Sightsavers Reports

How radio is saving lives in Uganda

DJ Robert Musasizi.

Robert Musasizi, who lives in the town of Masindi in western Uganda, is a radio DJ. But unlike many of his peers, he doesn’t just play music or host light-hearted chat.

Instead, he uses his skills to spread information about drug distribution and medical aid, as part of an ongoing battle to stamp out debilitating diseases.

We first meet Robert as he’s preparing to host a discussion show to publicise an upcoming mass drug administration (MDA) project, which will distribute vital preventative medication to communities in Uganda’s Bunyoro region. This is one of the key methods used to control neglected tropical diseases (NTDs), which affect more than a billion people worldwide.

District onchocerciasis co-ordinator William Mugayo and Ugandan Secretary of Health Titus Ariyo discuss the mass drug administration project during a radio broadcast with DJ Robert Musasizi.
District onchocerciasis co-ordinator William Mugayo and Ugandan Secretary of Health Titus Ariyo discuss the mass drug administration project during a radio broadcast with DJ Robert Musasizi.

Tackling two debilitating diseases

Two NTDs in particular are currently being targeted in Uganda. Onchocerciasis, also known as river blindness, is spread by the bite of infected black flies and can cause visual impairments, skin disease and blindness. Lymphatic filariasis is a parasitic disease transmitted via mosquito bite that causes painful disability and disfigurement, often characterised by the abnormal enlargement of body parts. The associated stigma of both diseases can have a devastating impact on those affected, as well as their families and communities.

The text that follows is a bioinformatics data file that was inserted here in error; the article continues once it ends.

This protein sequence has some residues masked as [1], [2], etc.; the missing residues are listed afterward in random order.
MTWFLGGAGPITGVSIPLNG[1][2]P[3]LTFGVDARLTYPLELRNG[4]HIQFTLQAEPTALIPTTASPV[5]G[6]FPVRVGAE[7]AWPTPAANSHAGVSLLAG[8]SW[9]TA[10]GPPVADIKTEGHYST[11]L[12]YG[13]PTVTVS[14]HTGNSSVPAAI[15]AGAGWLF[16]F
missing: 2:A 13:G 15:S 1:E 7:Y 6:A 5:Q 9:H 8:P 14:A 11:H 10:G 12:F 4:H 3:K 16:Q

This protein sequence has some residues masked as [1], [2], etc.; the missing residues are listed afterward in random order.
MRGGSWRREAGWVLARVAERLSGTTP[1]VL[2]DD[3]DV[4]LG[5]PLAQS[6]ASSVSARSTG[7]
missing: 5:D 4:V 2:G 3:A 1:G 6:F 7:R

These diseases can be controlled using medication: communities in at-risk areas must be given several doses over the course of a number of years, and the entire community must be treated. Yet in remote areas, it can be tricky to spread the word about forthcoming drug distribution programmes and raise awareness about the importance of taking the medication.

This is where radio comes in. Today, is Robert welcoming three guests into his studio: district health officer Patrick Baguma, Ugandan Secretary of Health Titus Ariyo, and district onchocerciasis co-ordinator William Mugayo. They will discuss the signs and symptoms of river blindness, explaining how mass drug administration can help to eliminate the disease, before inviting listeners to submit questions that they will answer on the air.